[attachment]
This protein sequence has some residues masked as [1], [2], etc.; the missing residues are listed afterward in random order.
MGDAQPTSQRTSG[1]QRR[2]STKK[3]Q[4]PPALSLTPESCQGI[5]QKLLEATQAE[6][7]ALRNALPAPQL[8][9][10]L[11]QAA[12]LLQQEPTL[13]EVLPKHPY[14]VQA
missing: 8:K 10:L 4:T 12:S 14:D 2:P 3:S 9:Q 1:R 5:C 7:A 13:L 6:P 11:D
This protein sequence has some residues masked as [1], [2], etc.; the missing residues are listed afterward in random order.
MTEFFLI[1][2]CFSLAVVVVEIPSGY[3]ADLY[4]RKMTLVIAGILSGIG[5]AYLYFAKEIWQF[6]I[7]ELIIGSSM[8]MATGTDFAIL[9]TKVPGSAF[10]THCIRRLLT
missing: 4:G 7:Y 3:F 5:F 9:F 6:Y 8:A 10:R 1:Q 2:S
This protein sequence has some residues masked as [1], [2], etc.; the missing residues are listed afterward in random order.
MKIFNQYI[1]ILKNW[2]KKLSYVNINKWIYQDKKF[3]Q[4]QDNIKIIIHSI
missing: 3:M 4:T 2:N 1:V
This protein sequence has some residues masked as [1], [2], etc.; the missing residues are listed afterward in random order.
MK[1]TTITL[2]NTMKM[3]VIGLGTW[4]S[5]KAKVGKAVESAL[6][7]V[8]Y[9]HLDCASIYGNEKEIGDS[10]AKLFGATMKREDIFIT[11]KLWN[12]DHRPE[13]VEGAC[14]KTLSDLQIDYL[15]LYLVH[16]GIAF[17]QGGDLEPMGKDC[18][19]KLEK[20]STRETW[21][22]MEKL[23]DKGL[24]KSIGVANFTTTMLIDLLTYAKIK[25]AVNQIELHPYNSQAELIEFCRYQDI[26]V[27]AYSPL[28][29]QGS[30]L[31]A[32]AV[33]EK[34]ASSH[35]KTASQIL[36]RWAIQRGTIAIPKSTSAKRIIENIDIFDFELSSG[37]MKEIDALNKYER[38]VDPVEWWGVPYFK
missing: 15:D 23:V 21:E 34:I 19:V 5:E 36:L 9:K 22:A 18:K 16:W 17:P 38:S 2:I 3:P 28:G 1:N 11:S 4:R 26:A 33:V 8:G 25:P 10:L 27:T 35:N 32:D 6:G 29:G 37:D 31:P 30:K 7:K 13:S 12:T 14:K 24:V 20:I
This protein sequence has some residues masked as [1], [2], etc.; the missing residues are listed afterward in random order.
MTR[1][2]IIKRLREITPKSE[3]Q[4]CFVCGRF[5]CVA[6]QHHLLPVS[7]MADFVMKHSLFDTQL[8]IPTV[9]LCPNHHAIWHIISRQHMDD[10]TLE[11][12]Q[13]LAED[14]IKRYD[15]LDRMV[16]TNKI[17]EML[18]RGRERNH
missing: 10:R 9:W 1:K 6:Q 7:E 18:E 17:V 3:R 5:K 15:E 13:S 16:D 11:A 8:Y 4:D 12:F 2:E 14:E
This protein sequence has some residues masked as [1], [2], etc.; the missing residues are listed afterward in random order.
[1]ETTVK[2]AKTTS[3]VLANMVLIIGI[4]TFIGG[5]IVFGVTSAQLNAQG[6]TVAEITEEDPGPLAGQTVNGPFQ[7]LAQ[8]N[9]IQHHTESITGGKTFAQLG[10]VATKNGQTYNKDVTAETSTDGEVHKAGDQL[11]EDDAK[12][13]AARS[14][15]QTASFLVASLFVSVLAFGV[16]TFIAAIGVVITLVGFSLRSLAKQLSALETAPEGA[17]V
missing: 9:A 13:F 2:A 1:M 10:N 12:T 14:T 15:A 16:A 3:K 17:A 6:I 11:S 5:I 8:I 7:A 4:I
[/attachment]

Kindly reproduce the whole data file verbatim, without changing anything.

This protein sequence has some residues masked as [1], [2], etc.; the missing residues are listed afterward in random order.
MGDAQPTSQRTSG[1]QRR[2]STKK[3]Q[4]PPALSLTPESCQGI[5]QKLLEATQAE[6][7]ALRNALPAPQL[8][9][10]L[11]QAA[12]LLQQEPTL[13]EVLPKHPY[14]VQA
missing: 8:K 10:L 4:T 12:S 14:D 2:P 3:S 9:Q 1:R 5:C 7:A 13:L 6:P 11:D
This protein sequence has some residues masked as [1], [2], etc.; the missing residues are listed afterward in random order.
MTEFFLI[1][2]CFSLAVVVVEIPSGY[3]ADLY[4]RKMTLVIAGILSGIG[5]AYLYFAKEIWQF[6]I[7]ELIIGSSM[8]MATGTDFAIL[9]TKVPGSAF[10]THCIRRLLT
missing: 4:G 7:Y 3:F 5:F 9:F 6:Y 8:A 10:R 1:Q 2:S
This protein sequence has some residues masked as [1], [2], etc.; the missing residues are listed afterward in random order.
MKIFNQYI[1]ILKNW[2]KKLSYVNINKWIYQDKKF[3]Q[4]QDNIKIIIHSI
missing: 3:M 4:T 2:N 1:V
This protein sequence has some residues masked as [1], [2], etc.; the missing residues are listed afterward in random order.
MK[1]TTITL[2]NTMKM[3]VIGLGTW[4]S[5]KAKVGKAVESAL[6][7]V[8]Y[9]HLDCASIYGNEKEIGDS[10]AKLFGATMKREDIFIT[11]KLWN[12]DHRPE[13]VEGAC[14]KTLSDLQIDYL[15]LYLVH[16]GIAF[17]QGGDLEPMGKDC[18][19]KLEK[20]STRETW[21][22]MEKL[23]DKGL[24]KSIGVANFTTTMLIDLLTYAKIK[25]AVNQIELHPYNSQAELIEFCRYQDI[26]V[27]AYSPL[28][29]QGS[30]L[31]A[32]AV[33]EK[34]ASSH[35]KTASQIL[36]RWAIQRGTIAIPKSTSAKRIIENIDIFDFELSSG[37]MKEIDALNKYER[38]VDPVEWWGVPYFK
missing: 15:D 23:V 21:E 34:I 19:V 5:E 36:L 9:K 22:A 18:K 16:W 17:P 38:S 2:I 3:P 28:G 1:N 11:S 4:R 26:A 33:V 8:G 25:P 10:L 27:T 35:N 32:D 6:G 29:G 37:D 31:P 30:K 7:K 13:S 12:T 14:K 24:V 20:I
This protein sequence has some residues masked as [1], [2], etc.; the missing residues are listed afterward in random order.
MTR[1][2]IIKRLREITPKSE[3]Q[4]CFVCGRF[5]CVA[6]QHHLLPVS[7]MADFVMKHSLFDTQL[8]IPTV[9]LCPNHHAIWHIISRQHMDD[10]TLE[11][12]Q[13]LAED[14]IKRYD[15]LDRMV[16]TNKI[17]EML[18]RGRERNH
missing: 10:R 9:W 1:K 6:Q 7:E 18:E 17:V 3:R 5:K 15:E 13:S 16:D 11:A 8:Y 4:D 12:F 2:E 14:E
This protein sequence has some residues masked as [1], [2], etc.; the missing residues are listed afterward in random order.
[1]ETTVK[2]AKTTS[3]VLANMVLIIGI[4]TFIGG[5]IVFGVTSAQLNAQG[6]TVAEITEEDPGPLAGQTVNGPFQ[7]LAQ[8]N[9]IQHHTESITGGKTFAQLG[10]VATKNGQTYNKDVTAETSTDGEVHKAGDQL[11]EDDAK[12][13]AARS[14][15]QTASFLVASLFVSVLAFGV[16]TFIAAIGVVITLVGFSLRSLAKQLSALETAPEGA[17]V
missing: 9:A 13:F 2:A 1:M 10:N 12:T 14:T 15:A 16:A 3:K 17:A 6:I 11:S 5:I 8:I 7:A 4:I